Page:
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I really liked the AMX in spite of the steering wheel and dash. Wound up with a GS instead - have prefered GM since going cold turkey on Jaguars in the late '60s (slipped once in 1975 but have been clean since).<P>At the same time I thought about ordering a Camaro with the ZL-1 option for $3300 (the option, not the car), what would that be worth today ? Of course the probability of the car surviving thutty yar of my driving would have been unlikely. <P>My Judge is enough, best $600 I ever spent.

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Guest C.F.Massie

I still have my originals which I bought in my younger days, a 64 GTO, 68 Shelby GT500 convertible and a 68 AMX. I've been made hefty offers over the years for each of them but I'm not selling. I'm one of those purists and damn proud of it, those dot.com fools getting into the car collector market just don't have a clue why the rest of us stay with these cars and they probably never will. Since 1970 I've seen my cars go up and down in collector market value maybe five times already and this latest surge is nothing new. It will peter out just like the other times. Oh, as an example, I just finished restoring a '57' T-Bird for an owner who bought it eight months ago for 25K and it was in good condition, not excellent just good. I put 8k into it for him and he is very pleased to hang onto it no matter what he may be offered in the future. Thats my kind of collector. And by the way I drive all my cars, they are not trailer queens, I drive them to all the shows I enter. Heck that's what they were built for, DRIVING...

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Yeah . . . what you could have kept as a kid had you the foresight, or no need for the garage space, or for a daily driver. <P>Noted the $29,000 for a Javelin in the USA Today article. <P>Bought a '69 AMX from the factory rep in 1970 (limited edition 2-seater '68-'70).<P>Later ordered a black 1972 Javelin with the rare Pierre Cardin interior . . . black rayon/nylon interior with swirls of white/silver/gray/raspberry on the seats, doors and even the headliner! Paid $4,125.35.

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Guest Buick Mike

This same escalation in collector car prices happened after the market crash of 1987. The trouble is, the people driving the market up are not enthusiasts, but are simply investors who view the cars as commodities. They will bid the prices up to crazy levels (just as they did to the stocks from which they are now seeking refuge) and, when prices soften even a little, will try to bail out all at once. Then, just like in the early to mid '90's, lots of people will be stuck with a $60,000 car for which they paid $125,000.<P>The fact that crazy high car prices are making mainstream media like USA Today is, to me, a sure sign that we're already in a bubble. If you liked tech stocks two years ago, then by all means go buy that guy's $75,000 Corvette.<P>Collector cars are great hobbies, but terrible investment commodities. <P>Mike<p>[ 08-07-2002: Message edited by: Buick Mike ]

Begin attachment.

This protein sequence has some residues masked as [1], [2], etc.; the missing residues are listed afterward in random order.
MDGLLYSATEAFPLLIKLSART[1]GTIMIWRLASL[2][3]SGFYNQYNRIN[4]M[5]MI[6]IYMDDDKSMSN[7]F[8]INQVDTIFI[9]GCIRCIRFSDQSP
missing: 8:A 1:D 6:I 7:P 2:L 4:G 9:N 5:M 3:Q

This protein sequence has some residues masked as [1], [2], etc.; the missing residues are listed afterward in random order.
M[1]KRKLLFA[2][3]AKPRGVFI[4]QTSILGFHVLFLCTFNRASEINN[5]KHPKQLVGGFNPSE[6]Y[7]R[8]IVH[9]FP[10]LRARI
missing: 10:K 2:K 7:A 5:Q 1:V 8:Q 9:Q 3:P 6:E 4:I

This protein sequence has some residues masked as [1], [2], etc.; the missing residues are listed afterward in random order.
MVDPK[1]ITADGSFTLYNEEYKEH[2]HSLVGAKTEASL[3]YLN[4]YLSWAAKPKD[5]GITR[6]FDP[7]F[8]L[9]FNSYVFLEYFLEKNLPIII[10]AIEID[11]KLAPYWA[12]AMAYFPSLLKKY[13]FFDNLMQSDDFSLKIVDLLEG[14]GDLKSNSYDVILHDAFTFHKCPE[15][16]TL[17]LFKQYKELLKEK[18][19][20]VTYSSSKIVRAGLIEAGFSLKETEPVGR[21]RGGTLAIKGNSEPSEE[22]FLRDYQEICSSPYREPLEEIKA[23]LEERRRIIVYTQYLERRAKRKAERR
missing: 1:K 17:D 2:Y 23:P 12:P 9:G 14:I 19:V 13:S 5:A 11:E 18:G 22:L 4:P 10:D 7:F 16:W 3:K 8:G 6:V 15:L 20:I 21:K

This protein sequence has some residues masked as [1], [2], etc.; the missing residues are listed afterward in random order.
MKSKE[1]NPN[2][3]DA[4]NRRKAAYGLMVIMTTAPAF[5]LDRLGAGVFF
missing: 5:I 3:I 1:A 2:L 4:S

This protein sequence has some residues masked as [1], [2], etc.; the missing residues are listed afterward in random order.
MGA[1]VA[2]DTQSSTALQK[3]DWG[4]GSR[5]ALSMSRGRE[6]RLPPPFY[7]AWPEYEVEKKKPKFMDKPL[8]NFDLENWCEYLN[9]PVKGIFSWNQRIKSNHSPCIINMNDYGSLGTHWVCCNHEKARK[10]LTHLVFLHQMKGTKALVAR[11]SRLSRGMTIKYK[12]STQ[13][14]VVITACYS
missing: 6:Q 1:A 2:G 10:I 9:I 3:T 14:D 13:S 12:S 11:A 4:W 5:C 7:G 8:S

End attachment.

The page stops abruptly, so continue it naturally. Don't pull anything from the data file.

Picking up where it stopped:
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I agree - If its and buts were fruits and nuts every day be Christmas! <P>I just read that Tyco paid $6,000 for a shower curtain so maybe some of the people in Hemmings asking $25,000 to $35,000 for a Reatta convertible may get it. That is if you consider all things in that context! tongue.gif" border="0

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Guest tempest68

The following is an observation about investing that someone sent me:<P>If you had bought $1000.00 worth of Nortel stock one year ago, it would now be worth $49.00.<P>With Enron, you would have $16.50 of the original $1,000.00.<P>With Worldcom, you would have less than $5.00 left. (I can personally vouch for this one!)<P>If you had bought $1,000.00 worth of Budweiser (the beer, not the stock) one year ago, drank all the beer, then turned in the cans for the 10 cent deposit, you would have $214.00.<P>Based on the above, my current investment advice is to drink heavily and recycle.